Sometimes the help needed is obvious (eg massive blood loss) and everyone just gets on with it, sometimes not ...'I just don't know what is going on ... can you help me understand what is wrong here'.
Also the attendees can also check themselves on arrival that all is ok, don't assume that all the primary anaesthetist says is true ...
LD wonders is our system all wrong. If I'm diagnostically exhausted or no insight (don't call for help) ... should that person be in charge of calling for help? Can we design a better system.
Three problems:
1. The person who won't call for help.
2. The person who will call for help, but won't say what they need
3. The person who will call for help, but specifies the wrong help needed
Should there always be an n + 1 anaes available? To come and provide immediate help in an emergency.

However the system may say 'we are employing an anaesthetist to 'do nothing'.

(Here we are lucky we have a duty anaesthetist main floor public, however not elsewhere).
AS says he asks for help more often now that he has more experience.

(Me too, I just want all the heads together, I'm quick on the emergency buzzer, quick to get mates thinking through problems with me).
More people involved = better outcome, everyone learns. In some small places, folk sniff out a problem and come and help without asking.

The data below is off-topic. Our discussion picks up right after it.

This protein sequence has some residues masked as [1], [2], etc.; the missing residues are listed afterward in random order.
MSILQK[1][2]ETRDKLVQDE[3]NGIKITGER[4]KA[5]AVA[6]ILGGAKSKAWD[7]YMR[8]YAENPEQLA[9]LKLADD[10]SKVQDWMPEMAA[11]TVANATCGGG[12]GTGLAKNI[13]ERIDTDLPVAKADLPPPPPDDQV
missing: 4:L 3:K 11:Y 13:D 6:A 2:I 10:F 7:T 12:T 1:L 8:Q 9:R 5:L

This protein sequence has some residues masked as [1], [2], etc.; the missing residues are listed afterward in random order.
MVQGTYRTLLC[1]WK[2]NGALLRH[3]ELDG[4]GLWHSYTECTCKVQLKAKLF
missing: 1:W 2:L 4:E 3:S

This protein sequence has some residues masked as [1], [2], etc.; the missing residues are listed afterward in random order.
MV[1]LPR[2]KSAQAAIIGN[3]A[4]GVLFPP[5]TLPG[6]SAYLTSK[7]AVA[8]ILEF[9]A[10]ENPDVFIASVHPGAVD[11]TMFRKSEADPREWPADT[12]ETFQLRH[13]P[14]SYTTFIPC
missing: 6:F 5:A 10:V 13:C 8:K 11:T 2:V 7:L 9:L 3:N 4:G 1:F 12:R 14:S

Why would you not want to work with someone else when things are stressful?
AS notes in addition to purpose, also important to say how urgently you need help. ISBAR model vs traffic lights (green = bit of advice; vs red = need you now).

(Also impressed with AS's twitter skills these days - has kindly put the link to the Cook traffic light paper up).
Here we go, inevitable move to VL to DL.

LD says we should start with VL, and then move to DL (not the other way around).

LD also notes 'direct laryngoscopy' no good .... can't see a damn thing bouncing around their shoulder .... VL also gives trainee much more time...
LD says all her trainees use VL with her (unless senior anaes trainees). She insists on it.

'It's time to adopt the automatic car'.
So how do we prevent unrecognised oesophageal intubation?

1. Capnography education and training
2. Embed personalised rituals for airway mgmt (clinical checks - chest rise, tube mist, listen)
3. Smart monitoring with directed alarm (combine pressure and CO2 monitor)
Unrecognised oesophageal intubation could happen to any of us. One of the most feared complications of anaesthesia.

Waveform capnography essential for every intubated patient at all times everywhere.

There is no replacement for waveform capnography.
AS says we should practise: 'civilised worry.

Any patient can go wrong with any anaesthetist.
Thank you to Prof Pandit @ProfAndyS @drlauraduggan @Miko_Charleswor for a very helpful broadcast.

Lessons for all of us.

Thinking of the family and friends of Glenda May Logsdail who sadly died under general anaesthesia in August 2020.
Thank you to those who investigated her tragic death, and now provide us with this report to prevent future deaths.…

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18 Dec
Recent issues with safety of cosmetic surgery in Australia ...this from @ergopropterdoc 4 years ago discusses anaesthesia safety...

We need to close legal loopholes to ensure everyone is safe when going under anaesthesia… via @ConversationEDU
Just like it can be surprising for patients to realise that their 'surgeon' has a medical degree but no surgical qualifications; their 'anaesthetist' currently is not required by law to have specialty training either.